super happy to be included in the October ’17 edition of Marc Masters’ great HiBias column for Bandcamp, talking about heavy objects, living with music, being a family…

Hi Bias: Notable Cassette Releases on Bandcamp, October 2017

full text below:

As fraufraulein, the New York-based duo of Anne Guthrie and Billy Gomberg make music that feels telepathic, as if their minds merge into one whenever tape is rolling. “We have developed the ability to fall into an almost-trance within a few minutes of playing together,” says Guthrie, “sometimes slowing to the point of almost stopping completely.” “We decided on a ‘band name’ because we didn’t feel that what we were doing was really two musicians doing separate things together,” adds Gomberg, “but more like two musicians working on the same thing.”

One obvious way to explain the duo’s creative synergy is the fact that Guthrie and Gomberg are married. “We make very personal music, because this work is something we have loved to do together,” insists Gomberg. But even more importantly, each has made a wealth of fascinating solo music, developing individual sonic languages that are well-suited for dialogue. “Sometimes we suck at talking, as a lot of people do,” Guthrie admits. “Often playing music together will resolve something that talking cannot.”

On their new tape, heavy objects, fraufraulein both resolve and provoke, using musical and abstract sounds to create something between the concrete textures of field recording and the tightrope thrill of spontaneous composition. “We both enjoy the tension or friction between material that is more apparently musical and that which is not,” says Gomberg, who plays bass guitar and electronics while Guthrie works with French horn and “objects.”

“I’m interested in a recording or performance that has dimension, like a sculpture,” Gomberg continues. “Or plays with the appearance of dimension, like a photograph.” That’s a good way to describe both of heavy objects’ sidelong pieces, which use small, tactile sounds—crashes, bumps, even fireworks outside the couple’s window—to create a three-dimensional environment. These detailed aural events are especially striking in “one of us always tells the truth,” whose title refers in part to the folkloric riddle popularized in the ‘80s film Labyrinth.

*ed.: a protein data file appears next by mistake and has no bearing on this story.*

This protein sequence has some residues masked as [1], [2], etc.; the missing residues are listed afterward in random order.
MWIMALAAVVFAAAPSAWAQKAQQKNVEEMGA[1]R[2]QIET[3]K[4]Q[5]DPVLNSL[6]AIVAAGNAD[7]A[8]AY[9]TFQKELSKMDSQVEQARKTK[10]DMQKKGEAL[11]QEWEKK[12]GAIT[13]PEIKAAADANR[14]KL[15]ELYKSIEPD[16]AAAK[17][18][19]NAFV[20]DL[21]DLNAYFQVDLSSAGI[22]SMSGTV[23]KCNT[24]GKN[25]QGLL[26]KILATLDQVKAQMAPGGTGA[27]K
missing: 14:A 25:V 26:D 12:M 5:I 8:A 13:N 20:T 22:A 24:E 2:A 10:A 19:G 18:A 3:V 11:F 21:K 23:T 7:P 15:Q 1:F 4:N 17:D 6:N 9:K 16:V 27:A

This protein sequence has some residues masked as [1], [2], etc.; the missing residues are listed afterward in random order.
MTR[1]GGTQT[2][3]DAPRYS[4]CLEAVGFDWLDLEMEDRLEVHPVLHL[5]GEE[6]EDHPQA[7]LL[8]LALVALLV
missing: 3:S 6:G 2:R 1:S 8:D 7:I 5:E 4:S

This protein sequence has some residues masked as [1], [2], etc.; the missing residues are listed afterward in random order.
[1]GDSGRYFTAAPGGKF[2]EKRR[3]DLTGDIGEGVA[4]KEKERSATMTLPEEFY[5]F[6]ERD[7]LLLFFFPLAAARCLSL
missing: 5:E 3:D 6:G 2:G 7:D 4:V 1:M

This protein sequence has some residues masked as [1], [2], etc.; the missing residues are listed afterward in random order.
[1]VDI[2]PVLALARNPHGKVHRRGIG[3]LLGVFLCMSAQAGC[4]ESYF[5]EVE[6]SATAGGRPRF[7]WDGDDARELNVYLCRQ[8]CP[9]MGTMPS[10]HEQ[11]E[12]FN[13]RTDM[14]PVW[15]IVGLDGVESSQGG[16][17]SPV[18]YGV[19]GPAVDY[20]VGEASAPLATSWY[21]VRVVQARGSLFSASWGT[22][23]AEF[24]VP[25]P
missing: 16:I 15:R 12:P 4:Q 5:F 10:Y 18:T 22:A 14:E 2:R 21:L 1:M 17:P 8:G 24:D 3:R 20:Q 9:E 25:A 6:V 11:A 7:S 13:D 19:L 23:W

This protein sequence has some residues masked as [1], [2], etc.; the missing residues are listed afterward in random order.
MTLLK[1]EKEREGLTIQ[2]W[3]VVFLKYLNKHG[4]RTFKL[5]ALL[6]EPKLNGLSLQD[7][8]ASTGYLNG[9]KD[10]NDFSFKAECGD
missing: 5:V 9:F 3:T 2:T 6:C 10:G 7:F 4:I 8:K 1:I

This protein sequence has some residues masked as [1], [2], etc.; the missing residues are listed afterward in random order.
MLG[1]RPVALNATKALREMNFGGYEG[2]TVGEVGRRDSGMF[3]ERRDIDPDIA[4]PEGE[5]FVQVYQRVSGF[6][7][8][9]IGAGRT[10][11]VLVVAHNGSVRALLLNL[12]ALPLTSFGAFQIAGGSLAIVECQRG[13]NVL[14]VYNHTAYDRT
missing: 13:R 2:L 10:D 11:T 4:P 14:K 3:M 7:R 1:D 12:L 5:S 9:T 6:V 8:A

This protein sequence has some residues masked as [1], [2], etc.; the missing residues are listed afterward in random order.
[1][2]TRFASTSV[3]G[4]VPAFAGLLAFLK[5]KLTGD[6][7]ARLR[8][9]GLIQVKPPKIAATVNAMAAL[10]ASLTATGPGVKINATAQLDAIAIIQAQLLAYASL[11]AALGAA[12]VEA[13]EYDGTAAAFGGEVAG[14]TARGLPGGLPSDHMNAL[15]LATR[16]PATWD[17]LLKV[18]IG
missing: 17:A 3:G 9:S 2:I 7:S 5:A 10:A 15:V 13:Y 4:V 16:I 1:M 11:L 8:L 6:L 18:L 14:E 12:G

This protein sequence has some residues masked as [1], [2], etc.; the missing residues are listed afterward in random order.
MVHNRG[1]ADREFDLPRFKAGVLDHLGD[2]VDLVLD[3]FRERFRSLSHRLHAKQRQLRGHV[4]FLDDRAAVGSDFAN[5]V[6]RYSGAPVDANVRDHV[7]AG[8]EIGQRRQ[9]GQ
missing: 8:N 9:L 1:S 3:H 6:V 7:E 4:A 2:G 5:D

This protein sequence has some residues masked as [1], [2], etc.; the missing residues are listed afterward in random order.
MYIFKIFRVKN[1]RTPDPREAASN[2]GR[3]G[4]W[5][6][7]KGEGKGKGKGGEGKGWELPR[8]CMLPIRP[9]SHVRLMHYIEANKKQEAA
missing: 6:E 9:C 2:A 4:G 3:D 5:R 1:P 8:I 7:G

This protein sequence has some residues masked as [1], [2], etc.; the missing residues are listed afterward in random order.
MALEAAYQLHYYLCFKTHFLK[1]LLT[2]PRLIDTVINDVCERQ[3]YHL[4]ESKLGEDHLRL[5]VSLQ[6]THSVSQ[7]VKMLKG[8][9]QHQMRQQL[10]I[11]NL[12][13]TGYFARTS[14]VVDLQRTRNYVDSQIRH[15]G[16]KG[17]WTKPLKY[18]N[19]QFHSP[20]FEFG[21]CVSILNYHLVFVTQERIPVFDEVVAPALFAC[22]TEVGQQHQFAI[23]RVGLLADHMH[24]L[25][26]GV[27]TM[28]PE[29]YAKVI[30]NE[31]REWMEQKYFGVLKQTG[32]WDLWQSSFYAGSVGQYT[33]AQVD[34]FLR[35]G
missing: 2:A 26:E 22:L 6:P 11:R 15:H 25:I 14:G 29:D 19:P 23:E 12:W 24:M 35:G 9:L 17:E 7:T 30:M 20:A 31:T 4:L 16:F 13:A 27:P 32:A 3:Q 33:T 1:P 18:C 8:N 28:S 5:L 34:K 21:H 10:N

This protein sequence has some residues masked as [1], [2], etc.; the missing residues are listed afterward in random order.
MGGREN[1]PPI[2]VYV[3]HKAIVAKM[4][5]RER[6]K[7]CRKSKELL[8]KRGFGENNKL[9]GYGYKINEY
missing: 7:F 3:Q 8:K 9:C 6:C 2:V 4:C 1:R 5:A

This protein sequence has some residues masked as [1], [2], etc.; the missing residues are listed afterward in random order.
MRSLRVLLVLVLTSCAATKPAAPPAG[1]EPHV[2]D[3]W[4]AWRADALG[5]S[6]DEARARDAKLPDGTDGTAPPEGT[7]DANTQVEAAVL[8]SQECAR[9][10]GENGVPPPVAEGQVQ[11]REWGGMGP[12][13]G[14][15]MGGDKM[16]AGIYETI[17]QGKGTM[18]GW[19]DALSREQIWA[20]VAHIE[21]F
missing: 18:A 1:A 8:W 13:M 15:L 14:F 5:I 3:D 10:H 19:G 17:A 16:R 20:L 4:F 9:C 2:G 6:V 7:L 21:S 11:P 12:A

Fraufraulein’s small sounds were inspired in part by a recent addition: Guthrie and Gomberg’s son Jasper, who arrived last year before they began work on heavy objects. “Since Jasper was born, we haven’t been out in the world as much, and have spent a lot of time getting very familiar with our domestic space, and wanted to focus on the small sounds that have been marking our days,” explains Guthrie. “A month or so before we did these recordings, we played in Richard Kamerman’s 18-hour piece and brought Jasper along. Watching him try to understand what was going on and seeing adults interact with sound-making objects in a very similar (although much quieter!) way made me want to get back to that here—find the very basic palette of an unfamiliar, simple instrument and tease out all the permutations.”

Family played a role in Guthrie and Gomberg’s individual paths to music, too, but in different ways. Guthrie’s grandfather was a serious pianist, and her parents played and sang music around the house as she grew up. She took piano and French horn lessons as a kid, eventually acquiring a degree in composition, then delving into improv during a semester in London (where she ended up in a workshop run by AMM legend Eddie Prévost). Gomberg, on the other hand, has no musicians in his extended family. As an adolescent addicted to MTV’s 120 Minutes, he bought a bass and took lessons, forming what he calls a “gothy band” in high school. Since then, much like Guthrie, he’s carved out his own path through many diverse musical scenarios and collaborations.

At the moment, the only obstacle for Guthrie and Gomberg’s own collaboration is finding the time to pursue it. “The past year-plus has been a reset, a constant beginning,” says Gomberg. “The quickened pulse of participating in the world here has quieted, and I’m OK if today I miss it…maybe I’ll pick up on it tomorrow. Music is something that has been very good to me. I trust it with me.”

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